I was hoping that you guys could help me a little with some things. Currently, I've got to do an assignment with Computer Science, concerning the topic hardware. Now, I'm not a total newb to those things, but pretty much so.
The information I got from my teacher (which, somehow, doesn't totally correspond with Wikipedia), tells me that you can divide Hardware in two parts:
1. The components in the CPU: - Main board , including the processor, RAM memory, cache memory, - Storage Devices such as hard discs, floppy drives - Expansion slots graphics cards, sound cards and more, like PCI-slots, AGP, PCI-E.
2. Peripheral - Computer Screen -Key board, mouse, pointing device, joystick, touch screen - Computer printer USB memory sticks, scanners, digital photo cameras.
Now; first question: did I miss anything (important)? If you guys have anything to add to this list for either the CPU or Peripheral list, please say so. (And, if you think the way the list is organized isn't correct, you can tell me as well.)
Secondly; do you guys have good site for computer ads/ anything with specifications? I've done some search, (like the Dell site, newegg), but found nothing I could really use. I need this, because I need something (e.g. an advertisement) which has a powerful PC with the specifications. Then I've got to write stuff about the specs of the PC.
I might get stuck with this assignment, so you can expect more (annoying) questions :uhm:.
Thanks in advance and cheers, Griffin.
power supply, without that no computer will work, and also cd and dvd drives, not really storage, but the main way to install software and backup files from the pc to disc such as cd or dvd disc's.
i dont know whether external hard drives would be classed as storage or peripherals
Thinking about it.
Whoever wrote up the information given to you is living in the past, and you can tell them that I said so.
The term "CPU" properly describes the processor itself, and nothing more. It stands for central processing unit. Now, go back 20 or so years, to the days when monitors started becoming true peripherals (as opposed to being integrated into the unit). Some people took to calling the case--the computer proper--a CPU. That continued well into the '90s (I can remember it being used when I was in high school), but is nevertheless inaccurate. A teacher should know better.
Now then, here's a proper breakdown of what you can expect to find inside a computer case: Motherboard: Sometimes also referred to as a mainboard. This is probably the single most important piece. It's the platform upon which everything else is built. The motherboard (hereafter referred to as 'mobo') contains all the onboard hardware controllers, and can have a huge impact on system performance. On Intel platforms, the all-important memory controller is on the northbridge. AMD puts this on the CPU. CPU: Central processing unit, as above. This mounts onto the mobo, typically in a ZIF (zero insertion force) socket any longer. Intel's LGA775 is basically the same concept with the pins on the mobo instead. The CPU is the literal brain of the computer, and has a hand in just about every instruction performed by the computer. Pretty self-explanatory. System Memory: Often referred to as RAM, SDRAM, DDR/DDR2 (platform dependent), system memory is basically a cache. It's faster with respect to access than a physical disk, at the cost of being volatile (it loses it's contents when power is interruped). Increasing system memory can have massive positive impacts on certain tasks, particularly those that involve large files, like video editing or content creation. Graphics Adapter: More commonly known as video cards, these are sometimes integrated into the mobo, sometimes discrete. They've got an onboard processor that is responsible for drawing graphics. Most any longer also have onboard memory used to store rendered textures, ready to display. Physical Disks: Hard drives. Mechanical, nonvolatile memory used for mass storage. They use magnetism to orient magnetic material into certain positions into a string of binary digits that form meaningful files, when taken together. These are controlled by ICs on the mobo. Optical Drives: CD and DVD drives. They use a laser to read data stored on a disc. Pretty self-explanatory. Like fixed disks (above), these are also controlled from an IC on the motherboard. Expansion Cards: Also referred to as riser or daughter cards (the latter of which isn't entirely accurate), these collectively take in any card you'd plug into the mobo: sound cards, network adapters, modems, USB controllers, etc. Sound cards and network adapters are probably the most common in personal computers. Expansion cards come in a fairly wide array, from the now-obsolete 8- and 16-bit ISA, to PCI (33MHz, 32-bit datapath), PCI-X (extended, the slots are longer, have 64-bit datapaths and come clocked at speeds from 33MHz to 566MHz or so), AGP (a variant of PCI which has a 66MHz clock) and PCIe (express, which uses a scalable "lane" system and is intended to replace PCI, PCI-X and AGP in the coming years). Power Supply: Pretty straightforward. It takes an AC input and converts it to [relatively] clean DC power to run everything in the computer. The current ATX specification uses +12V for most devices (this rail allows for higher wattage at lower currents than +5V or +3.3V, though hard drives still use +5V and PCI cards are currently +3.3V), which is why people make such a fuss over +12V rails. Peripherals: This is pretty much everything else. Anything that exists outside the computer and gets plugged into it is considered a peripheral. This includes monitors, keyboards, mice, printers, headphone amps, speakers, et alia.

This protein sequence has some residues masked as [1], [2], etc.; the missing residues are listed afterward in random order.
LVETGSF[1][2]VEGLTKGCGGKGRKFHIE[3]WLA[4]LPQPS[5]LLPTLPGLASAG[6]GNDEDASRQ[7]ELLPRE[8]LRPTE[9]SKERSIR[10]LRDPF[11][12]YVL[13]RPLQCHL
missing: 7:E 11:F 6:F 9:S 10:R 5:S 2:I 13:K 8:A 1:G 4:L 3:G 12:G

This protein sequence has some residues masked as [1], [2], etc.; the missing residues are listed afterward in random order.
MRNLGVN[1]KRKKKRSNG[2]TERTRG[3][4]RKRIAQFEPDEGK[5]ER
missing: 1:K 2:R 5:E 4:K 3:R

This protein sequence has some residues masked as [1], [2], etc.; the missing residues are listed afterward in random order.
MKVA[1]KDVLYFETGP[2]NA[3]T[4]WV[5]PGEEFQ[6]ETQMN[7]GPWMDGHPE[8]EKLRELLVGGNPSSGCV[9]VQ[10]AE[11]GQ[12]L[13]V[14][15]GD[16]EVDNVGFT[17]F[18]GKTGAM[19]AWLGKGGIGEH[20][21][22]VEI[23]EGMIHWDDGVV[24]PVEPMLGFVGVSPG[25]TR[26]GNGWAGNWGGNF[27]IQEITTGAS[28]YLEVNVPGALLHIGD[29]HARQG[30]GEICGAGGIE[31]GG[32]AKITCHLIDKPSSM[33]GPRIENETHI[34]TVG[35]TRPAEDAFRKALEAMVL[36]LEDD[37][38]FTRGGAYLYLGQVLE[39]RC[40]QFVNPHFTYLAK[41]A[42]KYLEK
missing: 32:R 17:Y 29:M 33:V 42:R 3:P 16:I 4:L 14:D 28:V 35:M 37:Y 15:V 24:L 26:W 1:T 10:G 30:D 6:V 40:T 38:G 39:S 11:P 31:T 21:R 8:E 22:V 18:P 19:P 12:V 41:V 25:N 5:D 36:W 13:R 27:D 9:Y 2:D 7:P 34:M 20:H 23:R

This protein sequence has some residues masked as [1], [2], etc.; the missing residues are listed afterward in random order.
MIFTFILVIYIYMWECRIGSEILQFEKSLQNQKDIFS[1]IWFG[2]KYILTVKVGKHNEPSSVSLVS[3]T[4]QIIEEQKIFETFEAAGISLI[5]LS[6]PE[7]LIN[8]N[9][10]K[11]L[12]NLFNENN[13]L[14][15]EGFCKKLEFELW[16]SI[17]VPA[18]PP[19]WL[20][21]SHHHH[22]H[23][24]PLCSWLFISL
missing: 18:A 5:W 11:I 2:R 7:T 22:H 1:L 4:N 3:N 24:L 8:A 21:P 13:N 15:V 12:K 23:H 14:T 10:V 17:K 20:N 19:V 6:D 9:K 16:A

As for ads, you seem to have visited Dell's site (they do have specs, y'know). Falcon NW, VoodooPC and Alienware should also have plenty to say on specs in adverts. They all make some pretty hot kit.